Alexander composed several commentaries on the works of Aristotle, in which he sought to escape a syncretistic tendency and to recover the pure doctrines of Aristotle. His commentaries are still extant on "
Prior Analytics" (Book 1), "Topics", "Meteorology", "Sense and Sensibilia", and "Metaphysics" (Books 1-5, together with an abridgment of his commentary on the remaining books).
In April 2007, it was reported that imaging analysis had discovered an early commentary on Aristotle's "Categories" in the
Archimedes Palimpsest, and Professor Robert Sharples suggested Alexander as the most likely author. [ [http://news.bbc.co.uk/1/hi/technology/6591221.stm BBC News] ]
There are also several original writings by Alexander still extant. The most important of these are a work "On Fate", in which he argues against the
Stoicdoctrine of necessity; and one "On the Soul", in which he contends that the undeveloped reason in man is material ("nous hulikos") and inseparable from the body. He argued strongly against the doctrine of the soul's immortality. He identified the active intellect ("nous poietikos"), through whose agency the potential intellect in man becomes actual, with God.
His commentaries were greatly esteemed among the
Arabs, who translated many of them, and is heavily quoted by Maimonides.
In 1210, the Church Council of Paris issued a condemnation, which probably targeted the writings of Alexander among others. [G. Théry, "Autour du décret de 1210: II, Alexandre d'Aphrodise. Aperçu sur l'influence de sa noétique", Kain, Belgium, 1926, pp. 7 ff.]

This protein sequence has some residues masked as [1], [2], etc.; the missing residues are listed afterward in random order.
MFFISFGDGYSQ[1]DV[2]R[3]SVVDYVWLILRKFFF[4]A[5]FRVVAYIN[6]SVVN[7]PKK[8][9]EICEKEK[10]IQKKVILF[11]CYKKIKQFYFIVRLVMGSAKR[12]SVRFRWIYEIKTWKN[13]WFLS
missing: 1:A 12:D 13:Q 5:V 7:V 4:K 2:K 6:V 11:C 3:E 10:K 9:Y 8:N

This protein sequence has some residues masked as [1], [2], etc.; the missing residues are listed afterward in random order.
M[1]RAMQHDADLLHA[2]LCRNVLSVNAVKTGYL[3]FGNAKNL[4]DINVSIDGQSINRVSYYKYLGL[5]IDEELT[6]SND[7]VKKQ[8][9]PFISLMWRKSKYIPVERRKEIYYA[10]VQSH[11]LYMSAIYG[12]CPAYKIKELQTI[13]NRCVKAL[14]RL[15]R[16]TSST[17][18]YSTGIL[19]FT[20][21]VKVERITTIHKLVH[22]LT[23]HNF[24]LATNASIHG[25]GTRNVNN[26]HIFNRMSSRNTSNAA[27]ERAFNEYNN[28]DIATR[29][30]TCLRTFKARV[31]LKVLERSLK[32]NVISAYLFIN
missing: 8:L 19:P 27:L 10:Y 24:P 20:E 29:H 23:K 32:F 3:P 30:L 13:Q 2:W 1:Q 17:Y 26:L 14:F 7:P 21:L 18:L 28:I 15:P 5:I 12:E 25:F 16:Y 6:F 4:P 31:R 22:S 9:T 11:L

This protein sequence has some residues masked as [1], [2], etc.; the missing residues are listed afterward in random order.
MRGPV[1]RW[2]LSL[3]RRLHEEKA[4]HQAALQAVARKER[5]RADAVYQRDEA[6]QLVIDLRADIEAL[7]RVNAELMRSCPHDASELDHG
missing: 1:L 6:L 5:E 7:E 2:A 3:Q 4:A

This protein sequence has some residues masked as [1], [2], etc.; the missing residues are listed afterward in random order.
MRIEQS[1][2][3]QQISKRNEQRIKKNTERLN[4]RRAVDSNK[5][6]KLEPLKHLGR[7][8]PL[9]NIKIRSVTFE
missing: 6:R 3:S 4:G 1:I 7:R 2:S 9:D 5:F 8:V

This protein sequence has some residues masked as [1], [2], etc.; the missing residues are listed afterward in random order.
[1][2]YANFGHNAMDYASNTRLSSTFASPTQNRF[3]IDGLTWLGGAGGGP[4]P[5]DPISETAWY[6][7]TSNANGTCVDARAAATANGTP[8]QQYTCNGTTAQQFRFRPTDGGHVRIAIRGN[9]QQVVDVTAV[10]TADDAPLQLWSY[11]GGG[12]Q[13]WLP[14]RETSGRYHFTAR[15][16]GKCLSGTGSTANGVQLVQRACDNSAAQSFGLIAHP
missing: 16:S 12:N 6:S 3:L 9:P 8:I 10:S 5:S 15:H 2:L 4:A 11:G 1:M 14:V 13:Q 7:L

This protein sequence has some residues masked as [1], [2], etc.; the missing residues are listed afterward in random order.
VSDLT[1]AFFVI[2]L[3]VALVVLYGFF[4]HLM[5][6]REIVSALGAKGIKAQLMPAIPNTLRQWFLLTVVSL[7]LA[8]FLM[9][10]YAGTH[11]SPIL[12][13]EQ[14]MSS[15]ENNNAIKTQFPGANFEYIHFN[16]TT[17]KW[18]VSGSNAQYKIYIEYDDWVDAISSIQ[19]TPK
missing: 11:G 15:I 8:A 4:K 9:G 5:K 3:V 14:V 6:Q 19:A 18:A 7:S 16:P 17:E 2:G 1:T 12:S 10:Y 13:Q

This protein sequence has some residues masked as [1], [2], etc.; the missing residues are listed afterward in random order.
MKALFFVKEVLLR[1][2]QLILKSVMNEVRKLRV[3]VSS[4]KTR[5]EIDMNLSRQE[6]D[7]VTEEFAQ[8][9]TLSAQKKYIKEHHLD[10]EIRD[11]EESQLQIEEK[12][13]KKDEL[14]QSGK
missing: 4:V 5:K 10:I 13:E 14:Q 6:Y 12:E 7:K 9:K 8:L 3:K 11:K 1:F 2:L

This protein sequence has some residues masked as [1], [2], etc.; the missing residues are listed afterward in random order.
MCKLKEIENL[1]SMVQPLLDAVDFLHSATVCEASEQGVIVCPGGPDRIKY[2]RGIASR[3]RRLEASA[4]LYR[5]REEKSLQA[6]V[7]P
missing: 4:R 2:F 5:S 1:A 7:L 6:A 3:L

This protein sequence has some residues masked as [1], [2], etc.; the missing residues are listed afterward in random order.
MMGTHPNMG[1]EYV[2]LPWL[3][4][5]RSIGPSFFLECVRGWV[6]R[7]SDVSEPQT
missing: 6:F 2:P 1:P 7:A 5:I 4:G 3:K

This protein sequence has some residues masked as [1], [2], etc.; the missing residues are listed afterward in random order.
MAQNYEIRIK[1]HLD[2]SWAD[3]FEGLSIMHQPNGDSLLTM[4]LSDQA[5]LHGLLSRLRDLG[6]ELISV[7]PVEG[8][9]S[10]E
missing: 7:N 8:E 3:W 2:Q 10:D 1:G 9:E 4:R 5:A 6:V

In the early
Renaissancehis doctrine of the soul's mortality was adopted by Pietro Pomponazzi(against the Thomistsand the Averroists), and by his successor Cesare Cremonini. This school is known as Alexandrists. Alexander's band, an optical phenomenon, is named after him.
Several of Alexander's works were published in the Aldine edition of Aristotle, Venice, 1495-1498; his "De Fato" and "De Anima" were printed along with the works of
Themistiusat Venice (1534); the former work, which has been translated into Latinby Grotiusand also by Schulthess, was edited by J. C. Orelli, Zürich, 1824; and his commentaries on the Metaphysica by H. Bonitz, Berlin, 1847.
*1911|article=Alexander of Aphrodisias|url=http://www.1911encyclopedia.org/Alexander_of_Aphrodisias
* cite encyclopedia
last = Merlan
first = Philip
title = Alexander of Aphrodisias
Dictionary of Scientific Biography
volume = 1
pages = 117-120
publisher = Charles Scribner's Sons
location = New York
date = 1970
isbn = 0684101149
* Online Greek texts: " [http://books.google.com/books?id=bKYNAAAAIAAJ Scripta minora] ", ed. Bruns; " [http://books.google.com/books?id=eYcOAAAAIAAJ Commentary on Aristotle's Sense and Sensibilia] ", ed. Wendland